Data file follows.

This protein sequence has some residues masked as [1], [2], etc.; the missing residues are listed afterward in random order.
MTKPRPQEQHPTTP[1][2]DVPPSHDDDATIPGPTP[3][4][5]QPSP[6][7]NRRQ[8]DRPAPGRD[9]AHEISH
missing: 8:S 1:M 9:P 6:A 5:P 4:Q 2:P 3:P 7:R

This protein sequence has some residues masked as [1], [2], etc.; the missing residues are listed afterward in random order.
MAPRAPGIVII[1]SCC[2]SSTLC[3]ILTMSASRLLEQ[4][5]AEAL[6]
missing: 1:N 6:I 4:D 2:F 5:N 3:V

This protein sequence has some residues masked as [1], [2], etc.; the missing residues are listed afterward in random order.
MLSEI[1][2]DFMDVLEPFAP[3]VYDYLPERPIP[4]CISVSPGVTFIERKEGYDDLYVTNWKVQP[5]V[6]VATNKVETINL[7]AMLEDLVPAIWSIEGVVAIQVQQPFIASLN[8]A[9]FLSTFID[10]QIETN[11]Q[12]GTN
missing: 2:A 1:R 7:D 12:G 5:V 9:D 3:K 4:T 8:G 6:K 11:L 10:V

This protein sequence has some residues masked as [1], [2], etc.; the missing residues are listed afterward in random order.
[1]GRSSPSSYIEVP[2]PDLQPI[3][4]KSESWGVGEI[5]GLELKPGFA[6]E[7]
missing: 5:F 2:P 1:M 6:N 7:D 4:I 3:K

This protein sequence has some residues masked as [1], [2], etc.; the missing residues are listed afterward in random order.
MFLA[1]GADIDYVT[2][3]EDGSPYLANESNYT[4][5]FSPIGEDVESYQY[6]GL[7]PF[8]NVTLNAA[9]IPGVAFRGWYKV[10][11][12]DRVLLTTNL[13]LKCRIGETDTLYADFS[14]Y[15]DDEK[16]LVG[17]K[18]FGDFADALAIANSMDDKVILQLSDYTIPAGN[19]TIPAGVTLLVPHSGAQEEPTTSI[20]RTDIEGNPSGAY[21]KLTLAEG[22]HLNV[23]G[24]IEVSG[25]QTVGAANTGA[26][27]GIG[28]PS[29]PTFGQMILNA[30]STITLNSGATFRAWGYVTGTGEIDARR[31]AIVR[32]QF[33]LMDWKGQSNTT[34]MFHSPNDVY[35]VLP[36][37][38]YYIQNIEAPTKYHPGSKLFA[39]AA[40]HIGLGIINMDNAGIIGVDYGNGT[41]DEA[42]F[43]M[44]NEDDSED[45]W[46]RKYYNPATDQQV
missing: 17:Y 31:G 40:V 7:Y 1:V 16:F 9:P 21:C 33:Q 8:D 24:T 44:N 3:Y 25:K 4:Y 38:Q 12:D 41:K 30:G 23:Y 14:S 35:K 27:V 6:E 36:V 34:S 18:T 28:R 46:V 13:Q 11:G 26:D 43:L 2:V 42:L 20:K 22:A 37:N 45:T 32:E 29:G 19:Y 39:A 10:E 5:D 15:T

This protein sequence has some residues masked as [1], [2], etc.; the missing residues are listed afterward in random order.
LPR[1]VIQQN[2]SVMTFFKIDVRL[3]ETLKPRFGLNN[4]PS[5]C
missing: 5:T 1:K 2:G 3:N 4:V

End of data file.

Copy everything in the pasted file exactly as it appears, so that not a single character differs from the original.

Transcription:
This protein sequence has some residues masked as [1], [2], etc.; the missing residues are listed afterward in random order.
MTKPRPQEQHPTTP[1][2]DVPPSHDDDATIPGPTP[3][4][5]QPSP[6][7]NRRQ[8]DRPAPGRD[9]AHEISH
missing: 8:S 1:M 9:P 6:A 5:P 4:Q 2:P 3:P 7:R

This protein sequence has some residues masked as [1], [2], etc.; the missing residues are listed afterward in random order.
MAPRAPGIVII[1]SCC[2]SSTLC[3]ILTMSASRLLEQ[4][5]AEAL[6]
missing: 1:N 6:I 4:D 2:F 5:N 3:V

This protein sequence has some residues masked as [1], [2], etc.; the missing residues are listed afterward in random order.
MLSEI[1][2]DFMDVLEPFAP[3]VYDYLPERPIP[4]CISVSPGVTFIERKEGYDDLYVTNWKVQP[5]V[6]VATNKVETINL[7]AMLEDLVPAIWSIEGVVAIQVQQPFIASLN[8]A[9]FLSTFID[10]QIETN[11]Q[12]GTN
missing: 2:A 1:R 7:D 12:G 5:V 9:D 3:K 4:T 8:G 6:K 11:L 10:V

This protein sequence has some residues masked as [1], [2], etc.; the missing residues are listed afterward in random order.
[1]GRSSPSSYIEVP[2]PDLQPI[3][4]KSESWGVGEI[5]GLELKPGFA[6]E[7]
missing: 5:F 2:P 1:M 6:N 7:D 4:I 3:K

This protein sequence has some residues masked as [1], [2], etc.; the missing residues are listed afterward in random order.
MFLA[1]GADIDYVT[2][3]EDGSPYLANESNYT[4][5]FSPIGEDVESYQY[6]GL[7]PF[8]NVTLNAA[9]IPGVAFRGWYKV[10][11][12]DRVLLTTNL[13]LKCRIGETDTLYADFS[14]Y[15]DDEK[16]LVG[17]K[18]FGDFADALAIANSMDDKVILQLSDYTIPAGN[19]TIPAGVTLLVPHSGAQEEPTTSI[20]RTDIEGNPSGAY[21]KLTLAEG[22]HLNV[23]G[24]IEVSG[25]QTVGAANTGA[26][27]GIG[28]PS[29]PTFGQMILNA[30]STITLNSGATFRAWGYVTGTGEIDARR[31]AIVR[32]QF[33]LMDWKGQSNTT[34]MFHSPNDVY[35]VLP[36][37][38]YYIQNIEAPTKYHPGSKLFA[39]AA[40]HIGLGIINMDNAGIIGVDYGNGT[41]DEA[42]F[43]M[44]NEDDSED[45]W[46]RKYYNPATDQQV
missing: 17:Y 31:G 40:V 7:Y 1:V 16:F 9:P 21:C 33:Q 8:D 24:T 44:N 3:Y 25:K 4:Y 38:Q 12:D 41:K 30:G 23:Y 14:S 35:K 27:V 6:E 36:V 34:S 18:T 28:R 46:V 13:Q 11:G 26:D 43:L 2:V 42:L 20:K 22:A 37:N 45:T 32:E 29:G 19:Y 39:A 10:E 5:D 15:T

This protein sequence has some residues masked as [1], [2], etc.; the missing residues are listed afterward in random order.
LPR[1]VIQQN[2]SVMTFFKIDVRL[3]ETLKPRFGLNN[4]PS[5]C
missing: 5:T 1:K 2:G 3:N 4:V